Brian Oldfield (born June 1, 1945 in Elgin, Illinois) is a former American athlete and personality of the 1970s and early 1980s. A standout shot putter, Oldfield is credited with making the rotational technique popular. With his "Oldfield spin," he set the indoor and outdoor world records in the sport many times. However, due to his status as a professional athlete, his records were never officially recognized.
Life and career 
Oldfield began his career at Middle Tennessee State University where he won the Ohio Valley Conference championship three times. The University recognized his achievements by inducting him into their athletic Hall of Fame in 2000.
After holding several jobs, Oldfield set his sights on achieving stardom in the shot put as an Olympian. In 1972, he made the US Olympic team, but finished in 6th place. He bounced back less than a year later by setting his first world record, with a throw of 21.60 m (70'10½"). However, this record was not official due to his affiliation with professional track & field.
In 1975, his throw of 22.86 m (75') set another unofficial world record. Though unofficial, Oldfield's accomplishment did not go unnoticed. After setting this mark, he had earned a cover spot on Sports Illustrated, and also made an appearance in a 1975 issue of Playgirl. In his Sports Illustrated interview, he confidently asserted that he expected to be throwing over 80' before 1980. In 1984, at age 38, he finally set an official record with a throw of 22.19 m (72'9") to set a new American mark. When asked how he was able to do it by a commentator at the event he responded "I had a 'throw-gasm.'"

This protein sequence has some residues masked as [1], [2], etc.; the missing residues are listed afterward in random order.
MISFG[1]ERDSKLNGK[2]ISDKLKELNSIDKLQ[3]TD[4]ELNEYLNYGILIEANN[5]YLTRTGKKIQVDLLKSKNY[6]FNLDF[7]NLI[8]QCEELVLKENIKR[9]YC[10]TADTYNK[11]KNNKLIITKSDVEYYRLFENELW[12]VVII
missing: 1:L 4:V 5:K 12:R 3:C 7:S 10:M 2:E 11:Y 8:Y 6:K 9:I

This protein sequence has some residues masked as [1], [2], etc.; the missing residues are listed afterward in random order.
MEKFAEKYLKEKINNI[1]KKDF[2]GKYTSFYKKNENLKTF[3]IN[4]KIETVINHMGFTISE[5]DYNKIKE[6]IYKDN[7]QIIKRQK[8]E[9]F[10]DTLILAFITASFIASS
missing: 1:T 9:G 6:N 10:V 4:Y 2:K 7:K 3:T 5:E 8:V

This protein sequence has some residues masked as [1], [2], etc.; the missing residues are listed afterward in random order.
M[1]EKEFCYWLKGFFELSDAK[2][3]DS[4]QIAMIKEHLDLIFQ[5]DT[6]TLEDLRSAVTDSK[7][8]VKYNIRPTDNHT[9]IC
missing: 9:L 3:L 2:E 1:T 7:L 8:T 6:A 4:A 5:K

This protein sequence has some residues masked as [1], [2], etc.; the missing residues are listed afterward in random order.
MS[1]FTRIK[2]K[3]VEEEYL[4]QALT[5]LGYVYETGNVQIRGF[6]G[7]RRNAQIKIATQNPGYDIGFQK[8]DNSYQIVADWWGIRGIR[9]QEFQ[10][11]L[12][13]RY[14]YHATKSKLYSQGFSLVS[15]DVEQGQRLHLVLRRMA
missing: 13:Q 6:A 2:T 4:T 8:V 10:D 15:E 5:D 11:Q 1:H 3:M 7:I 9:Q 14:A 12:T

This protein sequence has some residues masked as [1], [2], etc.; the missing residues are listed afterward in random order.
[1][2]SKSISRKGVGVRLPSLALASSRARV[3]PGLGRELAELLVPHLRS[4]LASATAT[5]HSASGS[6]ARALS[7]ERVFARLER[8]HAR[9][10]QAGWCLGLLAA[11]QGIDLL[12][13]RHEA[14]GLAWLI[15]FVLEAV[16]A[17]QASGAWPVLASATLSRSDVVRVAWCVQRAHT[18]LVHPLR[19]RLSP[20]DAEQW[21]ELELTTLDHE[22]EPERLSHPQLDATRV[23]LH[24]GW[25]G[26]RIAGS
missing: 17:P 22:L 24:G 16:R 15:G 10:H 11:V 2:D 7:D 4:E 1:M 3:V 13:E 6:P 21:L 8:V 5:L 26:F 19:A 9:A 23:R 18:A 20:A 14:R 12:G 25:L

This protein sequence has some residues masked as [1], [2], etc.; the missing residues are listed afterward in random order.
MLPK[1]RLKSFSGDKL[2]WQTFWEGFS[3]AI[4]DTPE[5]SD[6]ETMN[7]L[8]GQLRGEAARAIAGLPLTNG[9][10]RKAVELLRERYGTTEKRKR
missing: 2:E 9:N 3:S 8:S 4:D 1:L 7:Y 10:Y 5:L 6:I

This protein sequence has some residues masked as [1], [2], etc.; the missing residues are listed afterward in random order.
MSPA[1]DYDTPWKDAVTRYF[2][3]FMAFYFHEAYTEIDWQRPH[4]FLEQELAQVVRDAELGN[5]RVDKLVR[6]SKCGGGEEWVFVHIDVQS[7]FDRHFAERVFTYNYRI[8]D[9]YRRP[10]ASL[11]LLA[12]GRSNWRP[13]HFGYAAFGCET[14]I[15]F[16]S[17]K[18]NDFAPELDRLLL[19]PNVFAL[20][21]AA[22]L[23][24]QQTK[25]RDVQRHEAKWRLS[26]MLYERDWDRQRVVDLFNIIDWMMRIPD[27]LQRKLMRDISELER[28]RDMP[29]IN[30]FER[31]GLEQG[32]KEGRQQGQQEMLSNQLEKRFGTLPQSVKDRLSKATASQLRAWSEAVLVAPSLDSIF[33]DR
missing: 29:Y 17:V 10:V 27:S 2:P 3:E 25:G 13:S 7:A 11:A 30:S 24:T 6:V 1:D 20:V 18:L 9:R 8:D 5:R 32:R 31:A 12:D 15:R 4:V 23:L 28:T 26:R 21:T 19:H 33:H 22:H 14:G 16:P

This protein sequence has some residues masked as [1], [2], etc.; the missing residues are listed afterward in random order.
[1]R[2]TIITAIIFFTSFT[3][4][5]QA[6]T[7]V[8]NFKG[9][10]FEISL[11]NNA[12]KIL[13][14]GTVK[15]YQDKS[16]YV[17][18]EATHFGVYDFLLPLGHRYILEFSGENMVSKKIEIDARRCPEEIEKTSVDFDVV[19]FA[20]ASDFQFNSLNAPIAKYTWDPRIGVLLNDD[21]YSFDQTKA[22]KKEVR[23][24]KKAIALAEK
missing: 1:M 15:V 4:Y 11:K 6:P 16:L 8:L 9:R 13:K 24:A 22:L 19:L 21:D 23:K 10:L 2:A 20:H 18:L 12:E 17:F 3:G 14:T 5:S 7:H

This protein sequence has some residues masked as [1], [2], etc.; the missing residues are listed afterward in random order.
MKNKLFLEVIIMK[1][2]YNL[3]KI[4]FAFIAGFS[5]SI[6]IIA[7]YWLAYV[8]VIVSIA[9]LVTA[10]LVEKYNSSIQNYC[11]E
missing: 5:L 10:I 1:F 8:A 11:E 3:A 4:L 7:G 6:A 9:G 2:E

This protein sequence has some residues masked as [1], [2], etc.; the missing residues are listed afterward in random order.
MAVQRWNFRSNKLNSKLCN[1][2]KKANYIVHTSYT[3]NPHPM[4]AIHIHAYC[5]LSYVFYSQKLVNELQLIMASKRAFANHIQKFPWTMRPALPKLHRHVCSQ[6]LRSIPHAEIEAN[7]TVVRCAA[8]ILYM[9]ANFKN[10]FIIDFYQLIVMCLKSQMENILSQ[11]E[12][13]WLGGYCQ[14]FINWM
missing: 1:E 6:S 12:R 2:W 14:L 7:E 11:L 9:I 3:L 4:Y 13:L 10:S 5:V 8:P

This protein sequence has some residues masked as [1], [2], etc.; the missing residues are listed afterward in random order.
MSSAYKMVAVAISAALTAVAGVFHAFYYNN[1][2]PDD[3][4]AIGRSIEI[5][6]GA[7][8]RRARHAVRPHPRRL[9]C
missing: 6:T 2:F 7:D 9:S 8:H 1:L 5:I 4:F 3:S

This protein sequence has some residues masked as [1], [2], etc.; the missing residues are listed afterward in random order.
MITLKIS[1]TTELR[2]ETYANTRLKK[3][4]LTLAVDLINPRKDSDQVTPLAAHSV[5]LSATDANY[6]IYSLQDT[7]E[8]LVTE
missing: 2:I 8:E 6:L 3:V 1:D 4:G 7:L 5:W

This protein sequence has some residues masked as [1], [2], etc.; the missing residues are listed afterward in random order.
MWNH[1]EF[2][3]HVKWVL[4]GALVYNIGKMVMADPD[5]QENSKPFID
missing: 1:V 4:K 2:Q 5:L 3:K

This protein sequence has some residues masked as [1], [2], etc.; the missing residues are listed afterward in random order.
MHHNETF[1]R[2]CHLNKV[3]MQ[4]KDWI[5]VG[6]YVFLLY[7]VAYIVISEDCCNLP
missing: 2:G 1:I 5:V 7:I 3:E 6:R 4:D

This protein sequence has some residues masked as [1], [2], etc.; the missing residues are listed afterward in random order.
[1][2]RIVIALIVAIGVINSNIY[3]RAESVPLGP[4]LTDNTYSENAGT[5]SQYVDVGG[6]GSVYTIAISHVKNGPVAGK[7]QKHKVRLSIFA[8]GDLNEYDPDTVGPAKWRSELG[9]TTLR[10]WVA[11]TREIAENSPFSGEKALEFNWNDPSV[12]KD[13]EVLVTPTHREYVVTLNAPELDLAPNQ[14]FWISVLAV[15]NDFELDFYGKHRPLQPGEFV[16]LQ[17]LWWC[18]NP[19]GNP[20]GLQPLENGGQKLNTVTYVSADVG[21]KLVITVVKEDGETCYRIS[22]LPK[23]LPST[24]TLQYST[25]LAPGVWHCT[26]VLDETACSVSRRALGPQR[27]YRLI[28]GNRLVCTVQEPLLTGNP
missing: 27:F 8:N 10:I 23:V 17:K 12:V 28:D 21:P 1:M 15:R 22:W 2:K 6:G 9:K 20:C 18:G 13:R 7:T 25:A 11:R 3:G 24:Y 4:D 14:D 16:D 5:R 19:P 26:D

It is possible that Oldfield is even more well known for his unusual personality. He often wore his hair long in a style he called the "Oldfield Mop" and would occasionally sport a beard. His antics were also considered to be bizarre by his competitors. At the 1972 US Olympic Trials, an opponent was quoted as saying "I will retire the day that I lose to someone like Brian Oldfield." Oldfield would sometimes smoke cigarettes in between throws at competitions to show that he could beat anyone, even while smoking. Not surprising for the man who said "When God created man, he wanted him to look like me."
Oldfield competed in the World's Strongest Man contest in 1978, finishing seventh in a field of ten competitors. He also competed in Scottish Highland Games in the 1970s. Utilizing his experience in the shot put, he set many field records in the Stone put. His career-best throw of 63'2" in the light stone, accomplished at Braemar, Scotland, in 1973, is still a world record. 
Oldfield also starred in the 1989 film Savage Instinct, later renamed They Call Me Macho Woman! as Mongo, the crazed drug lord. In the film, Oldfield wears a special spiked headgear that he uses to head butt people to death. The movie was highly unsuccessful.